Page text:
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Clinical Outcome 3 Years After Autologous Chondrocyte Implantation Does Not Correlate With the Expression of a Predefined Gene Marker Set in Chondrocytes Prior to Implantation but Is Associated With Critical Signaling Pathways

Artikel i vetenskaplig tidskrift
Författare Johan Stenberg
Tommy S. de Windt
Jane Synnergren
Lars Hynsjö
Josefine Van Der Lee
Daniel B.F. Saris
Mats Brittberg
Lars Peterson
Anders Lindahl
Publicerad i The Orthopaedic Journal of Sports Medicine
Volym 2
Nummer/häfte 9
Sidor 2325967114550781
ISSN 2325-9671
Publiceringsår 2014
Publicerad vid Institutionen för biomedicin, avdelningen för klinisk kemi och transfusionsmedicin
Institutionen för kliniska vetenskaper, Avdelningen för ortopedi
Sidor 2325967114550781
Språk en
Länkar dx.doi.org/10.1177/2325967114550781
Ämnesord osteoarthritis chondrocytes ACI
Ämneskategorier Medicinsk cellbiologi, Ortopedi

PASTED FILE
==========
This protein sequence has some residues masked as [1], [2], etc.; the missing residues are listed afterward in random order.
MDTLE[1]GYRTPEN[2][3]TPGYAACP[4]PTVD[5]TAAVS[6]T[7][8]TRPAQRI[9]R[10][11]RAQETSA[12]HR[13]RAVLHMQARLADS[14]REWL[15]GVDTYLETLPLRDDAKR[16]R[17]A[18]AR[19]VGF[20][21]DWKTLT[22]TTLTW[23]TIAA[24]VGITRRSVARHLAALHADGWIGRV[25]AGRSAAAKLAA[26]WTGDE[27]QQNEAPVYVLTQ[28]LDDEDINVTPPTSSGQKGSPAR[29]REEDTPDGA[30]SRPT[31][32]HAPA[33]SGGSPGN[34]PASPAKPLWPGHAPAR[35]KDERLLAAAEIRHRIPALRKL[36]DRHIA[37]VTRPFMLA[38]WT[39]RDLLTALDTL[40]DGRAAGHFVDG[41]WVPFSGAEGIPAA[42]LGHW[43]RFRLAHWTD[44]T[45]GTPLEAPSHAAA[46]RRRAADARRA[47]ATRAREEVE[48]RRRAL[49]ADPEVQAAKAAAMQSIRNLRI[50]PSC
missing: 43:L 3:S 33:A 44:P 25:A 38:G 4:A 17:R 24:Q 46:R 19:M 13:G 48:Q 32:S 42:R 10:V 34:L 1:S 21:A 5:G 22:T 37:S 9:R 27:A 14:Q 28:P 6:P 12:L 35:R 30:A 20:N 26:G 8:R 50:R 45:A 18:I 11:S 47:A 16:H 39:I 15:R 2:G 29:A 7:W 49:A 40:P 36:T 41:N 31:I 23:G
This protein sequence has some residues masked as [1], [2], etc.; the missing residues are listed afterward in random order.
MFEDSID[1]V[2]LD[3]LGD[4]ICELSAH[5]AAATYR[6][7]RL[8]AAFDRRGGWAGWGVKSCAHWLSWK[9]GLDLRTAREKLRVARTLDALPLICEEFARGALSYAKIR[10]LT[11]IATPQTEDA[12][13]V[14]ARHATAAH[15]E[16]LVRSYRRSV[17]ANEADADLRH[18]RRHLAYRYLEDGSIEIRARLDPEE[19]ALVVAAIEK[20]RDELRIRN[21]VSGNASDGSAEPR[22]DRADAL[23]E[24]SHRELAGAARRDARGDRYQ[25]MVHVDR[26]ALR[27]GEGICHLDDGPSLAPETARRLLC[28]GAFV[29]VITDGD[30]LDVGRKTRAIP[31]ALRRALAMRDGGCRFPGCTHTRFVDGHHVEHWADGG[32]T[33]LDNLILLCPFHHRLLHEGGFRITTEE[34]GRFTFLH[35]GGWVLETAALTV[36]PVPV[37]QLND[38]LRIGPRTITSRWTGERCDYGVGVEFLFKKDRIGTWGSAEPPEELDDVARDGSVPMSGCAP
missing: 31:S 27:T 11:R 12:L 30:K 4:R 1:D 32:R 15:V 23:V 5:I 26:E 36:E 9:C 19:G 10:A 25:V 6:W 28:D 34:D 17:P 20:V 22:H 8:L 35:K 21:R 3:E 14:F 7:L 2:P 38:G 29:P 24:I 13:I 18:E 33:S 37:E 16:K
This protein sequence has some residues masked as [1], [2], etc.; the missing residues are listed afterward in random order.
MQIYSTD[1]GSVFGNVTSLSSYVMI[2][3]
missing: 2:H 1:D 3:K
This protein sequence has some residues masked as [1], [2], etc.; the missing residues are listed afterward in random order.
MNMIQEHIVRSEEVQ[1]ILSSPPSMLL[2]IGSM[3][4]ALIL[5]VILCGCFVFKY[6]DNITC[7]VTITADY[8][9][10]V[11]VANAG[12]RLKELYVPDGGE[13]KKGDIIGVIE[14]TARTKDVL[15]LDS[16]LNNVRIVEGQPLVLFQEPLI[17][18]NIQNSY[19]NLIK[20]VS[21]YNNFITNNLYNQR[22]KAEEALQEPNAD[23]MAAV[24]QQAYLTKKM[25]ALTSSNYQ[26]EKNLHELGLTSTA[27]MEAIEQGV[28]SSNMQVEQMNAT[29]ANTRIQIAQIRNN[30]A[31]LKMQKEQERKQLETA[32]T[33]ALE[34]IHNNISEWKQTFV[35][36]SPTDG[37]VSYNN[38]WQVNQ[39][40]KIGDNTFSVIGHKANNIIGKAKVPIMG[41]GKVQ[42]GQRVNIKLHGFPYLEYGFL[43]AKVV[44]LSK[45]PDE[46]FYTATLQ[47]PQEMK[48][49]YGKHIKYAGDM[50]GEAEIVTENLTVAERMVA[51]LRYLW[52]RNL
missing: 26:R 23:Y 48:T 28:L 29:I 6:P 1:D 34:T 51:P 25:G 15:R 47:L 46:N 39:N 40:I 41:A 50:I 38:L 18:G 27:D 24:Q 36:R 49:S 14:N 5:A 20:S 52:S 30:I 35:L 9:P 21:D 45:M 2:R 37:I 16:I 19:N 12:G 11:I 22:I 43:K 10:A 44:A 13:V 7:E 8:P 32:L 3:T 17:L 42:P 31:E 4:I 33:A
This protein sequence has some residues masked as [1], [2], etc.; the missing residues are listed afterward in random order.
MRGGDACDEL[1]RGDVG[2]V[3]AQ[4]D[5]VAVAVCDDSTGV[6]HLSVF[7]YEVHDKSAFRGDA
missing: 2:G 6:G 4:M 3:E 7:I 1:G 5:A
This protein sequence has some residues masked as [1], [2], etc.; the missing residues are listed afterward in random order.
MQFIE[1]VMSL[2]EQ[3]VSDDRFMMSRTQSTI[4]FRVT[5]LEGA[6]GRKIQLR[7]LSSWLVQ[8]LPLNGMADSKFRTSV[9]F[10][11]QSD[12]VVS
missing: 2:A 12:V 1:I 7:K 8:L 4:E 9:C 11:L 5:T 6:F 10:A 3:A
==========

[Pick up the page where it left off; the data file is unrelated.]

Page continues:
Background: There is a need for tools to predict the chondrogenic potency of autologous cells for cartilage repair. Purpose: To evaluate previously proposed chondrogenic biomarkers and to identify new biomarkers in the chondrocyte tran- scriptome capable of predicting clinical success or failure after autologous chondrocyte implantation. Study Design: Controlled laboratory study and case-control study; Level of evidence, 3. Methods: Five patients with clinical improvement after autologous chondrocyte implantation and 5 patients with graft failures 3 years after implantation were included. Surplus chondrocytes from the transplantation were frozen for each patient. Each chondrocyte sample was subsequently thawed at the same time point and cultured for 1 cell doubling, prior to RNA purification and global microarray analysis. The expression profiles of a set of predefined marker genes (ie, collagen type II a1 [COL2A1], bone morphogenic protein 2 [BMP2], fibroblast growth factor receptor 3 [FGFR3], aggrecan [ACAN], CD44, and activin receptor–like kinase receptor 1 [ACVRL1]) were also evaluated. Results: No significant difference in expression of the predefined marker set was observed between the success and failure groups. Thirty-nine genes were found to be induced, and 38 genes were found to be repressed between the 2 groups prior to autologous chondrocyte implantation, which have implications for cell-regulating pathways (eg, apoptosis, interleukin signaling, and b-catenin regulation). Conclusion: No expressional differences that predict clinical outcome could be found in the present study, which may have implications for quality control assessments of autologous chondrocyte implantation. The subtle difference in gene expression regulation found between the 2 groups may strengthen the basis for further research, aiming at reliable biomarkers and quality control for tissue engineering in cartilage repair. Clinical Relevance: The present study shows the possible limitations of using gene expression before transplantation to predict the chondrogenic and thus clinical potency of the cells. This result is especially important as the chondrogenic potential of the chondrocytes is currently part of quality control measures according to European and American legislations regarding advanced therapies. Keywords: knee; articular cartilage; articular cartilage resurfacing; biology of cartilage; tissue engineering

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